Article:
Jon Qwelane decade-long hate speech case back in court


The Supreme Court of Appeal is considering Jon Qwelane’s appeal of the 2017 ruling that found him guilty of anti-gay hate speech.

The case, which has dragged on for a decade, concerns Qwelane’s infamous 2008 Sunday Sun article, Call me names, but gay is not okay.

In it, he suggested that homosexuality was similar to bestiality, said he supported former Zimbabwean President Robert Mugabe’s homophobia (which included calling gays and lesbians “worse than pigs and dogs”) and urged politicians to remove the sexual orientation equality clause from the Constitution.

A cartoon alongside the article depicted a man marrying a goat in church, further suggesting that same-sex relationships are akin to bestiality. The piece saw more than 350 complaints submitted to the SA Human Rights Commission (SAHRC).

On Tuesday, Qwelane’s lawyer, Advocate Mark Oppenheimer, told the Supreme Court of Appeal in Bloemfontein that the 2017 hate speech ruling and the Equality Act itself are unconstitutional and a violation of his right to freedom of speech.

“It is the contention of the appellant that the article is merely an expression of belief and opinion which is protected,” claims Qwelane’s submission to the court.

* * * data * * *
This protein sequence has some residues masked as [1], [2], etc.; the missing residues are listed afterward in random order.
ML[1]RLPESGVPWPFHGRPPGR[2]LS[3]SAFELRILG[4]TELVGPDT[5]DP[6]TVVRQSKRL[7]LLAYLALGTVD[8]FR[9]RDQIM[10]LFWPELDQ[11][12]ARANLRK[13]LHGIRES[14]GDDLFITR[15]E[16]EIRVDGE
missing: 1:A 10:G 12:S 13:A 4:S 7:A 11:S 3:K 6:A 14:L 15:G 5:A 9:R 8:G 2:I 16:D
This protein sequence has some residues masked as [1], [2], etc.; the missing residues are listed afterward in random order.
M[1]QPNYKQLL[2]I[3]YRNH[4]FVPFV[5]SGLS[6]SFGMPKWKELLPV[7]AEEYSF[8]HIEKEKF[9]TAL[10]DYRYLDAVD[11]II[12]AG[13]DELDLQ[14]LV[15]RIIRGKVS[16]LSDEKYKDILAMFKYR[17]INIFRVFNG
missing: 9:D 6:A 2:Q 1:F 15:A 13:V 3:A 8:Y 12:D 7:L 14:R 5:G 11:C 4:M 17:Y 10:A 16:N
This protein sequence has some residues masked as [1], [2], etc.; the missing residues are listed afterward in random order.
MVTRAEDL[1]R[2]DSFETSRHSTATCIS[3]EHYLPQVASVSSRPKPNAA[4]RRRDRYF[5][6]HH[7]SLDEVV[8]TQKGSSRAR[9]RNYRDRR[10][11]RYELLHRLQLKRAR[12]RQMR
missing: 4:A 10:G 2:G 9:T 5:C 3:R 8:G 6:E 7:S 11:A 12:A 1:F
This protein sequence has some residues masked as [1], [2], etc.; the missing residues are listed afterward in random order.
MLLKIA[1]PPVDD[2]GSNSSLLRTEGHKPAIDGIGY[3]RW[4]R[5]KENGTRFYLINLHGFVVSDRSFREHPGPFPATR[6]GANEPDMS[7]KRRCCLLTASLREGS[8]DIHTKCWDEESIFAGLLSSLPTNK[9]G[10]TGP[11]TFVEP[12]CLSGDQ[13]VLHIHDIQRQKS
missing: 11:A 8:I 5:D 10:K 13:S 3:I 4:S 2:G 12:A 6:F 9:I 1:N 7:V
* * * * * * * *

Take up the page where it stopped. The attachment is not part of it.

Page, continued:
“In deeming the article to have infringed the provision of section 10 of the [Equality] Act has the effect of significantly constraining his rights to freedom of expression which, when one has regard to the law on this aspect, it is argued that it does not pass constitutional muster.”

Representing the SAHRC, Advocate Tembeka Ngcukaitobi said the article was hurtful to gay people and could incite hatred against them, reports the SABC.

“You must remember that speech itself can be very hurtful without producing physical harm. Speech can induce fear, speech can on its own induce immense psychological distress; often as Justice Navsa pointed out the distress can be as a result of natural disagreement between people but the problem is whether distress is as a consequence of an immutable characteristic,” argued Ngcukaitobi.

Qwelane was first found guilty of hate speech in 2011. He was ordered to apologise to the gay community and to pay damages of R100,000 towards an LGBTI rights group. That ruling was rescinded on a technicality and the case was refiled by the SAHRC.

In August 2017, the South Gauteng High Court against found Qwelane guilty of hate speech in terms of Section 10 of the Equality Act. He was ordered to apologise to the LGBTI community and that the apology be published in a national Sunday newspaper. Qwelane was also ordered to pay the costs of the other parties in the proceedings.

A decision in the appeal is expected to be issued before the end of the year.

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